Chattahoochee River National Recreation Area

A covered foot bridge across the Chattahoochee River near Roswell Mill

The Chattahoochee River National Recreation Area is a 9,791-acre park made up of non-contiguous parcels stretched out along a 48-mile stretch of the Chattahoochee River running north from Atlanta to Lake Sidney Lanier. The National Recreation Area was established by order of President Jimmy Carter in 1978 in order to preserve and enhance public recreational opportunities and access to historic sites along the river. In 2012 the Chattahoochee River National Recreation Area also became the Chattahoochee River National Water Trail, the first river in America so-designated.

The National Recreation Area is broken into several units with the visitor contact center located on the Island Ford Unit in Sandy Springs. Several of the units preserve the remains of historic mills and factories, built in the area in the early and mid 1800's to take advantage of the water power. Today, the mills are all closed down (if they even still stand) and the river is a stocked gold-medal fishing stream with 23 species of game fish available.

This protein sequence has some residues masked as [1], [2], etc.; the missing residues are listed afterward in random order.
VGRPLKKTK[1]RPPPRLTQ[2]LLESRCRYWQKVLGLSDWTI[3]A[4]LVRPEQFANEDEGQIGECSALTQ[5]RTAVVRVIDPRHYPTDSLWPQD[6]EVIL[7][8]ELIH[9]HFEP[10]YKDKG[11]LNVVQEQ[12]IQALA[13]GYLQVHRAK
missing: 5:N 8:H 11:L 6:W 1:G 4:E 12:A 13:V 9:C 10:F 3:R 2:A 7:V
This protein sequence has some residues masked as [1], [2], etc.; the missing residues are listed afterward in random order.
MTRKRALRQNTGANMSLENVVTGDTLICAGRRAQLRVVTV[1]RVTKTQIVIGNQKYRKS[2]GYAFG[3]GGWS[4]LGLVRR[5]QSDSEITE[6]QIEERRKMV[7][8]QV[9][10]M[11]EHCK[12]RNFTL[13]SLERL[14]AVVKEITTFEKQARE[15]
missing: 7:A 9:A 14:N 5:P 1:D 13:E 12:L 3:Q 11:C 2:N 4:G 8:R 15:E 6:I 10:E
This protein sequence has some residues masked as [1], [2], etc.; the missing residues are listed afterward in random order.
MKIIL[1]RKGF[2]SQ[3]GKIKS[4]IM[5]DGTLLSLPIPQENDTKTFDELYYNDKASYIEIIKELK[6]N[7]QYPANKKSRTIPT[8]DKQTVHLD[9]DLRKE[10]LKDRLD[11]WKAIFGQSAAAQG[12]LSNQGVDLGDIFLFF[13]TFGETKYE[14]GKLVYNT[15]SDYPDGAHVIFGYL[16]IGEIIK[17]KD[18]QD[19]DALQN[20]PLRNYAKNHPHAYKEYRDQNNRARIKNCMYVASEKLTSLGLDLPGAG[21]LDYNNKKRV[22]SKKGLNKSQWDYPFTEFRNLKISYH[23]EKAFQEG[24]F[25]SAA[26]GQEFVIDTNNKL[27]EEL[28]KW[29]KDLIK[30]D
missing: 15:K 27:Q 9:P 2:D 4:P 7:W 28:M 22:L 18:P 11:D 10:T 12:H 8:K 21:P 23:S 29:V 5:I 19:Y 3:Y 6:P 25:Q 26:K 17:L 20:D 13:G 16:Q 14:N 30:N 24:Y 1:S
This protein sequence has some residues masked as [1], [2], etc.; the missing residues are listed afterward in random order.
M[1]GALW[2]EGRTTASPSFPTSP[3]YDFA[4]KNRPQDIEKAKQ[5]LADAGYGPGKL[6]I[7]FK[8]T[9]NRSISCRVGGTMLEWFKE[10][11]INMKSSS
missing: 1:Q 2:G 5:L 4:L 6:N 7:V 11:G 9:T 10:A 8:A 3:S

The Island Ford Visitor Contact Station is open daily from 9 am to 5 pm, every day of the year except Christmas Day. The lands and waters of the park are for day-use only, open generally from one-half hour before sunrise to one-half hour after sunset year round. There is no entry fee as such but there is a fee for parking in any of the lots associated with the National Recreation Area. You'll want to hang that pass from your rear-view mirror before getting too far away from your car...

Big Creek Dam
Big Creek Dam, just off the Chattahoochee River
Map of the Chattahoochee River National Recreation Area
Click or tap on the map to get a larger version

Upper photo courtesy of Wikipedia userid Keizers, CCA-by-SA 3.0 License
Upper left photo courtesy of John Trainor, CCA 2.0 License
Lower photo courtesy of Wikipedia userid JT, CCA-by-SA 3.0 License
Maps courtesy of the National Park Service